• How far he has fallen: "During the first 17 days of his presidential campaign, he raised $9.4 million," Jenna and Michelle write. O'Rourke raised $80 million during his unsuccessful Senate run, an eye popping number that combined with the massive list of supporters who help power it set expectations very high.
    • His polling isn't much better: Nationally, O'Rourke is sixth in the Real Clear Politics average
    • But O'Rourke's campaign manager says they're in "a great position": "Hell, if I had a dollar for every time I was on a campaign that seemed left for dead, I’d probably exceed our average contribution," Jen O'Malley Dillon wrote in a note to supporters. 

    Spending spree: "Low-polling Democratic presidential hopefuls drew in far less cash in the past three months than their more prominent rivals and spent almost all the money they raised trying to jump-start their campaigns — a precarious sign for their ability to survive a lengthy primary fight," our colleagues Michelle and Anu Narayanswamy report.

    • Riding the struggle bus: "Washington Gov. Jay Inslee raised $3 million and spent $3.25 million; Sen. Kirsten Gillibrand of New York raised $2.3 million and spent $4.2 million; former Colorado governor John Hickenlooper raised $1.15 million and spent $1.6 million; self-help guru Marianne Williamson raised and spent $1.5 million; Rep. Tim Ryan of Ohio raised $889,264 and spent $541,111," Michelle and Anu write.

    ​​​​​​​The Dude abides:

    And yes, there's always money in the banana stand:  

    The Policies

    BROAD CHANGES TO ASYLUM ARE COMING: "The Trump administration decreed broad changes to U.S. asylum policies Monday, a move aimed at slowing the influx of Central Americans who are crossing the Mexico border seeking refuge," our colleagues Nick Miroff, Arelis R. Hernández and Kevin Sieff report.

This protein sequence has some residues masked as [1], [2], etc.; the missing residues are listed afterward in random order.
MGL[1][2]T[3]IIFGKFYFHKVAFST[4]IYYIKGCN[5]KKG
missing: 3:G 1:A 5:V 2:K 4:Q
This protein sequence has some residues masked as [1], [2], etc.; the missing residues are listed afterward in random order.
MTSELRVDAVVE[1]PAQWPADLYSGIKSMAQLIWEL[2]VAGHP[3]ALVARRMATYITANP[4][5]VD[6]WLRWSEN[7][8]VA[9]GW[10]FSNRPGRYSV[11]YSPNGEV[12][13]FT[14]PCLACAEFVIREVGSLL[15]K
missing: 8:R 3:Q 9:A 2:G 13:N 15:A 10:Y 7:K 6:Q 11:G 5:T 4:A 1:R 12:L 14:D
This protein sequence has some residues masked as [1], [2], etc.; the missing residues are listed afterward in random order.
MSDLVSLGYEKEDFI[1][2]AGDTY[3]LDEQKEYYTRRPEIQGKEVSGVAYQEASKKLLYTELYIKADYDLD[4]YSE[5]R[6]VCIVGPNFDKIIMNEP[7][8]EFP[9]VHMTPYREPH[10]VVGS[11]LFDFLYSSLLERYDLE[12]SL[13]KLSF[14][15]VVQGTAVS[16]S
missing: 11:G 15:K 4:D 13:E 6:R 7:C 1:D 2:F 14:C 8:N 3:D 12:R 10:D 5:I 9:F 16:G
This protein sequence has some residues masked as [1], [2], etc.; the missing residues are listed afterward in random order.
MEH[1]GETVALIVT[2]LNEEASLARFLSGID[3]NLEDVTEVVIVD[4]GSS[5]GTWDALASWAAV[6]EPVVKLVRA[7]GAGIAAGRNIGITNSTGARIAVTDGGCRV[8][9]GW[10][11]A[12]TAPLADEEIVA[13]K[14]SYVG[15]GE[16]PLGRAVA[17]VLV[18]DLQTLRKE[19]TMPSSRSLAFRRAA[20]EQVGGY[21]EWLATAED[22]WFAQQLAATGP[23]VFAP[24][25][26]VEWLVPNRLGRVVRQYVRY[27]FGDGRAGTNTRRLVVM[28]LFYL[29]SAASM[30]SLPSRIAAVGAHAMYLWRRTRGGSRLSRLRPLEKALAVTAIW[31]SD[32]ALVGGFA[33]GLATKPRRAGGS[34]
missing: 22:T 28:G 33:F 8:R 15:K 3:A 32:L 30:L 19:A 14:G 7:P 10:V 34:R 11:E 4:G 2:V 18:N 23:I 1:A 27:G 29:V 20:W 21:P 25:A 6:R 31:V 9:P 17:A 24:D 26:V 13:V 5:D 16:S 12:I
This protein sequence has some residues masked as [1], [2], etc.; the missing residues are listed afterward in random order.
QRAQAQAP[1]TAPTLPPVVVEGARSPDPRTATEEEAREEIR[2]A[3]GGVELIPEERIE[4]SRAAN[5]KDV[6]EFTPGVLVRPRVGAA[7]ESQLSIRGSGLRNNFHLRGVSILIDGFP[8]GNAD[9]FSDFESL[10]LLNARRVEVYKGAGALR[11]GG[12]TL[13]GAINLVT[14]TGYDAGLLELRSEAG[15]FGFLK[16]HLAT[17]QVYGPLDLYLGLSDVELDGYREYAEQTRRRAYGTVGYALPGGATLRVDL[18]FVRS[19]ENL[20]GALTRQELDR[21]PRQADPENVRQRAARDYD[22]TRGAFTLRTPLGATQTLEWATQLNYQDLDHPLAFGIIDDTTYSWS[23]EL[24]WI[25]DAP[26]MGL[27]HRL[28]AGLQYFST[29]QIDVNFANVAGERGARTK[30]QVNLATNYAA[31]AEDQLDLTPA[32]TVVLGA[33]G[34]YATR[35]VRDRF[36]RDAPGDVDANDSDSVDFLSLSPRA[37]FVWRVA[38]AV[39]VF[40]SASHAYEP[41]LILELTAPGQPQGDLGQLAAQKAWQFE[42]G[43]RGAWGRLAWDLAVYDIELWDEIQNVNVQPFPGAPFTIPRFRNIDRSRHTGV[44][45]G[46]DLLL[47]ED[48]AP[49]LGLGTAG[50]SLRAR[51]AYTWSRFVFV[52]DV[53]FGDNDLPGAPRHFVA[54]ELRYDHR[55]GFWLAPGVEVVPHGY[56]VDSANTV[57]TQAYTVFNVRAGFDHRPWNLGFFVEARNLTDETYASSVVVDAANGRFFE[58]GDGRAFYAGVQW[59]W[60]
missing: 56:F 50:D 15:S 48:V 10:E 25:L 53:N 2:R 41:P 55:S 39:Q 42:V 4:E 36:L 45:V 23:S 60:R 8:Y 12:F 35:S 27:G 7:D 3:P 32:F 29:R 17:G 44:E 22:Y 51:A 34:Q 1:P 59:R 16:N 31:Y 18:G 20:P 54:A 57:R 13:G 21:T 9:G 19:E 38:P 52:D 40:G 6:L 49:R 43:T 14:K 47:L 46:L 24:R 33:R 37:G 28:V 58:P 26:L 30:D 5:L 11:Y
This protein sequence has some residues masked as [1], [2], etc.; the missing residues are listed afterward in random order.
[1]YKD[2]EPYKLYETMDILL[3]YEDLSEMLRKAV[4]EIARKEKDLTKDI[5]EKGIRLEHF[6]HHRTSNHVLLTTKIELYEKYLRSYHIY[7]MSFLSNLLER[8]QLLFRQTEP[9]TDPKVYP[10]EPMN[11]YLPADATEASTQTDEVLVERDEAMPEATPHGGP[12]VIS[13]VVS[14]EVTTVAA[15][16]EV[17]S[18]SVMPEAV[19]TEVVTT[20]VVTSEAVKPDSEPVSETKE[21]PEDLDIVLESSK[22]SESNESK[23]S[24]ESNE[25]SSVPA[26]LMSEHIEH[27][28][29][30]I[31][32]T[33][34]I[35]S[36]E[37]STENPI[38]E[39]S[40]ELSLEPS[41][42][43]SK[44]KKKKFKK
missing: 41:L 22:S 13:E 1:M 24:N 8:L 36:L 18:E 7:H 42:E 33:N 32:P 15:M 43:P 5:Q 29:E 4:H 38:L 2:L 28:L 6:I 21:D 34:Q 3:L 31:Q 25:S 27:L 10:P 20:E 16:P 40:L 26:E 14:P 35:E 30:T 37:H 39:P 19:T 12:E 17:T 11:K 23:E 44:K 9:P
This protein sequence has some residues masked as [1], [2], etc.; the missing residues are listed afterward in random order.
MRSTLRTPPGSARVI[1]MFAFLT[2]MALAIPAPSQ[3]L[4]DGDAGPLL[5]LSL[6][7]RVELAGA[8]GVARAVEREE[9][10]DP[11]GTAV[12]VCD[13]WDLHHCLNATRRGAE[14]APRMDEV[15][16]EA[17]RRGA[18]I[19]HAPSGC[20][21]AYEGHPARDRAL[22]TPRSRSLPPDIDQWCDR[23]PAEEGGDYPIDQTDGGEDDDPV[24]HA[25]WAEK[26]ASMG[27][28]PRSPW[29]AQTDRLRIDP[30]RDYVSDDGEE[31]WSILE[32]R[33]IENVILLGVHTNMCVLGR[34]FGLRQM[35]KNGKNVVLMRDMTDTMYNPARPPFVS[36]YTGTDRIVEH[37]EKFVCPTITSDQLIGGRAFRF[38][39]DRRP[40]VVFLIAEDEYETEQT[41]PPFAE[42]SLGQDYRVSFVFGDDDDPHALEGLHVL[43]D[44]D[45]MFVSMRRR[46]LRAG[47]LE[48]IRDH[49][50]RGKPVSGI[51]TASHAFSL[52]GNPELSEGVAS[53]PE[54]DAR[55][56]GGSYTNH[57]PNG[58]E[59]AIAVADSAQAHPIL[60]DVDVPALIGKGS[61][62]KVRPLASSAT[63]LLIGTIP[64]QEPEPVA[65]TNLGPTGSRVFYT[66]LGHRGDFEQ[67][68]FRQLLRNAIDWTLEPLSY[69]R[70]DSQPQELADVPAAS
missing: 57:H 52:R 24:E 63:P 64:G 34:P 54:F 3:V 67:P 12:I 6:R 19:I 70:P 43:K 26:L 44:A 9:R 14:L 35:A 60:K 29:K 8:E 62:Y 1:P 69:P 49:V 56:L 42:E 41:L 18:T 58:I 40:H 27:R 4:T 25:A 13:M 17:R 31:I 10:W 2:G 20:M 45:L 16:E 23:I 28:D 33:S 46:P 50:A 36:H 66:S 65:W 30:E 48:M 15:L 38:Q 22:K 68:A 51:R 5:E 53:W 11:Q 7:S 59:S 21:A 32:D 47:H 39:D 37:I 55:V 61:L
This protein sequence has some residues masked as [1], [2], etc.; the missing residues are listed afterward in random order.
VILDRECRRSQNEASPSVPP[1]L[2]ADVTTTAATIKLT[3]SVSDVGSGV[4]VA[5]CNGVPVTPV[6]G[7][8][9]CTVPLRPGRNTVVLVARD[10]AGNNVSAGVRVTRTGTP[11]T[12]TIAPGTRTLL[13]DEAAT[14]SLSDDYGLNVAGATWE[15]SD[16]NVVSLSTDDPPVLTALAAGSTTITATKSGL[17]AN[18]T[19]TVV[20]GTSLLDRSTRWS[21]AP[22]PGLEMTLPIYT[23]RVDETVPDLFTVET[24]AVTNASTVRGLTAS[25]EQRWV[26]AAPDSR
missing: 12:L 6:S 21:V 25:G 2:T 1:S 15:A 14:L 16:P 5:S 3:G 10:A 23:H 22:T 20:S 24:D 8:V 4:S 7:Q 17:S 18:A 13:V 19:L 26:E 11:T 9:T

• The details: "U.S. authorities will sharply restrict access to the nation’s asylum system for anyone who did not seek protection from other countries before crossing the southern border ...," Nick, Arelis and Kevin write. "The policy shift could result in the Trump administration deporting most aslyum-seekers back to their nations of origin." The administration plans to make the final move towards implementing the policy today.

    Expect a court fight: "'The administration is effectively trying to end asylum at the southern border,' Lee Gelernt, an American Civil Liberties Union lawyer who has been contesting Trump administration immigration policies in court told our colleagues about his organization's plan to seek an injunction to block its implementation.

    • Critics say this undermines a key part of immigration law: ".... The U.S. Immigration and Nationality Act (INA) contains broad provisions that allow foreigners who reach U.S. soil to apply for asylum if they claim a fear of persecution in their native countries," Nick, Arelis and Kevin write. 
    • The administration's response: "Administration officials have claimed that many asylum seekers are taking advantage of the safeguards to gain easy entry into the United States, typically surrendering to border agents and stating a fear of harm if deported."

    The system is currently overwhelmed: "The majority of those who claim fear at the U.S. southern border are granted access to the U.S. immigration system, and many are released from custody while their claims are pending," Nick, Arelis and Kevin write. Because U.S. courts are clogged with a backlog of nearly 1 million cases, it can take months or years before asylum applicants go before a judge.

    • Just how bad things are: "In the past five years, asylum applications have nearly quadrupled, Justice Department statistics show."

    In the Media

    IN OTHER NEWS: